Deya: 8 definitions
Deya means something in Hinduism, Sanskrit, the history of ancient India, Marathi. If you want to know the exact meaning, history, etymology or English translation of this term then check out the descriptions on this page. Add your comment or reference to a book if you want to contribute to this summary article.
Purana and Itihasa (epic history)Source: Cologne Digital Sanskrit Dictionaries: The Purana Index
1a) Deya (देय).—A Sukha god.*
- * Brahmāṇḍa-purāṇa IV. 1. 19.
1b) A Mukhya gaṇa.*
- * Vāyu-purāṇa 100. 18.
The Purana (पुराण, purāṇas) refers to Sanskrit literature preserving ancient India’s vast cultural history, including historical legends, religious ceremonies, various arts and sciences. The eighteen mahapuranas total over 400,000 shlokas (metrical couplets) and date to at least several centuries BCE.
India history and geogprahySource: Cologne Digital Sanskrit Dictionaries: Indian Epigraphical Glossary
Deya.—(IE 8-5), periodical offerings to be presented to the king or landlord; cf. ādeya, deya-meya. Note: deya is defined in the “Indian epigraphical glossary” as it can be found on ancient inscriptions commonly written in Sanskrit, Prakrit or Dravidian languages.
The history of India traces the identification of countries, villages, towns and other regions of India, as well as royal dynasties, rulers, tribes, local festivities and traditions and regional languages. Ancient India enjoyed religious freedom and encourages the path of Dharma, a concept common to Buddhism, Hinduism, and Jainism.
Languages of India and abroad
Marathi-English dictionarySource: DDSA: The Molesworth Marathi and English Dictionary
dēya (देय).—a S To be given; fit or necessary or proposed to be given; due.Source: DDSA: The Aryabhusan school dictionary, Marathi-English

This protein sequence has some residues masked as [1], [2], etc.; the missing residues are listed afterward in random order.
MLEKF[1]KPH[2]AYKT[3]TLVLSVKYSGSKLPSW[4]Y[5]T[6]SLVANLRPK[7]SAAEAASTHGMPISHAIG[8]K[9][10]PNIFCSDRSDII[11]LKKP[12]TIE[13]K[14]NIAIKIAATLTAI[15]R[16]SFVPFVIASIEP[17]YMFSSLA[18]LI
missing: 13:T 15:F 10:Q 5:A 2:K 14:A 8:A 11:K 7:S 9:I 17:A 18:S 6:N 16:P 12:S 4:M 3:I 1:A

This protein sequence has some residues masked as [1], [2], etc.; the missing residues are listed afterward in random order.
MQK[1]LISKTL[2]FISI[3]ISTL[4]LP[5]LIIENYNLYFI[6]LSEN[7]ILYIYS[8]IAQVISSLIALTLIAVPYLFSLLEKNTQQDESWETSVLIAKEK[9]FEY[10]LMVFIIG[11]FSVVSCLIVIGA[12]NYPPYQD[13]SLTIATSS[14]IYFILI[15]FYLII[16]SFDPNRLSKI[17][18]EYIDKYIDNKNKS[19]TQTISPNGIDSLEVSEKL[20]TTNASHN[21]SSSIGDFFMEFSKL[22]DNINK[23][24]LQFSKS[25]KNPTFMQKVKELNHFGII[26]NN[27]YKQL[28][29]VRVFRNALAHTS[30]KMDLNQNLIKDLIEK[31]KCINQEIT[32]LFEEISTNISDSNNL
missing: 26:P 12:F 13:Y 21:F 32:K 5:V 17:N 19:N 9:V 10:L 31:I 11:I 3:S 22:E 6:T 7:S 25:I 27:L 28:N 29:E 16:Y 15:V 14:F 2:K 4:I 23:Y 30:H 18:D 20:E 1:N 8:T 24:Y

dēya (देय).—a To be given; fit or necessary or proposed to be given.
Marathi is an Indo-European language having over 70 million native speakers people in (predominantly) Maharashtra India. Marathi, like many other Indo-Aryan languages, evolved from early forms of Prakrit, which itself is a subset of Sanskrit, one of the most ancient languages of the world.
Sanskrit dictionarySource: DDSA: The practical Sanskrit-English dictionary
Deya (देय).—a. [dā karmaṇi yat]
1) To be given, offered or presented; R.3.16; (see adeya).
2) Fit to be given, proper for a gift.
3) To be returned; or restored; विभावितैकदेशेन देयं यदभियुज्यते (vibhāvitaikadeśena deyaṃ yadabhiyujyate) V.4.33; Ms.8.139,185.
4) To be shown.
5) To be given in marriage.
6) To be paid (as a debt &c.).
7) To be placed, put, applied, laid, &c.; see दा (dā) above.
8) To be ceded (road); पन्था देयो वरस्य च (panthā deyo varasya ca) Ms.2.138.
-yam A gift, donation,
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Deya (देय).—See under दा (dā).Source: Cologne Digital Sanskrit Dictionaries: Shabda-Sagara Sanskrit-English Dictionary
(-yaḥ-yā-yaṃ) To given, fit or proper for a gift. E. dā to give, karmaṇi yat affix, and the vowel changed.Source: Cologne Digital Sanskrit Dictionaries: Cappeller Sanskrit-English Dictionary
Deya (देय).—[adjective] to be given, granted, married, restored, committed; [neuter] impers, as subst. gift, offering, present, pay.Source: Cologne Digital Sanskrit Dictionaries: Monier-Williams Sanskrit-English Dictionary